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China cuts bank reserve ratio to boost lending

media captionPeter Redward from Redward Associates told the BBC that Asia's emerging currencies can remain resilient, despite the euro crisis.

China's central bank has cut the amount of money banks must keep in reserve, in an effort to boost lending and sustain economic growth.

The reserve requirements will fall half a percentage point from 24 February, the People's Bank of China (PBOC) said.

Analysts said this could add as much as 400 billion yuan ($63.5bn; £40bn) to the financial system.

The Chinese economy is showing signs of slowing as Europe's debt crisis hurts Chinese exports.

Slow and steady

China's ruling Communist Party is trying to sustain growth in the second-largest economy in the world, whilst continuing to rein in consumer prices.

Inflation hit a three-year high in July last year, but has since fallen to 4.5% in January.

The government warned that inflation still remained above target.

"Economic downward pressures co-exist with price rise pressures," said Jin Qi, an assistant governor with PBOC, in comments published on Sunday.

Analysts said his words meant that further easing would come slowly.

"Policy easing will be gradual given the central bank sounded cautious about inflation in its fourth-quarter monetary policy report," said Hua Zhongwei from Huachuang Securities in Beijing.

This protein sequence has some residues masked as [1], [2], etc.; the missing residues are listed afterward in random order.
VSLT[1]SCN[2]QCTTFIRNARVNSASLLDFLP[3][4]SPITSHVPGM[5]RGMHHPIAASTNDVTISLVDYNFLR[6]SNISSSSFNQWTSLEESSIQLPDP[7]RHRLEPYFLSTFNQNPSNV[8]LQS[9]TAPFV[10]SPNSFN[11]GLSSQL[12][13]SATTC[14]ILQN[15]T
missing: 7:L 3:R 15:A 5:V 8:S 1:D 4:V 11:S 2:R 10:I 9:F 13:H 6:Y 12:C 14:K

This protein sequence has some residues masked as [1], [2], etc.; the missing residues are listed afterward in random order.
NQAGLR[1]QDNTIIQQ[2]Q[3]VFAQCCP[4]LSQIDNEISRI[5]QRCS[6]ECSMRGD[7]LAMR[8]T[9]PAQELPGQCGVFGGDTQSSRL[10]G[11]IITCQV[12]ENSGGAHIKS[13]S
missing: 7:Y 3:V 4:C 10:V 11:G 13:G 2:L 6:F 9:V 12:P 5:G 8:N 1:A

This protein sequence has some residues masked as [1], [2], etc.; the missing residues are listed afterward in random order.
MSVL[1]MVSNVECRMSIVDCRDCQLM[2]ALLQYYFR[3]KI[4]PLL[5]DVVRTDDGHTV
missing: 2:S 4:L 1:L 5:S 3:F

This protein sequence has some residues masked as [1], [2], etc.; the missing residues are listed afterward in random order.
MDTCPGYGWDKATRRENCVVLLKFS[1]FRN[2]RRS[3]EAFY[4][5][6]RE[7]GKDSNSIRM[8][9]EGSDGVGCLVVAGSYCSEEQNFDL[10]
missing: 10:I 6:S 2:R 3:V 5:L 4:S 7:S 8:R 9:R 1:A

The last reserve requirement cut in November was the first since 2008.

Property pressure

The need to tame prices comes after an earlier stimulus that increased inflationary pressures including on the housing market.

image captionChinese authorites are trying to balance downward economic pressures with high consumer prices

Data released on Saturday indicated that property prices were continuing to cool off.

Prices failed to rise in any of the 70 cities the National Bureau of Statistics monitors as part of its economic assessements. Chinese authorites do not provide a national average.

However according to calculations carried out by Reuters news agency, average home prices fell 0.2% in January from December, dropping for the fourth straight month.

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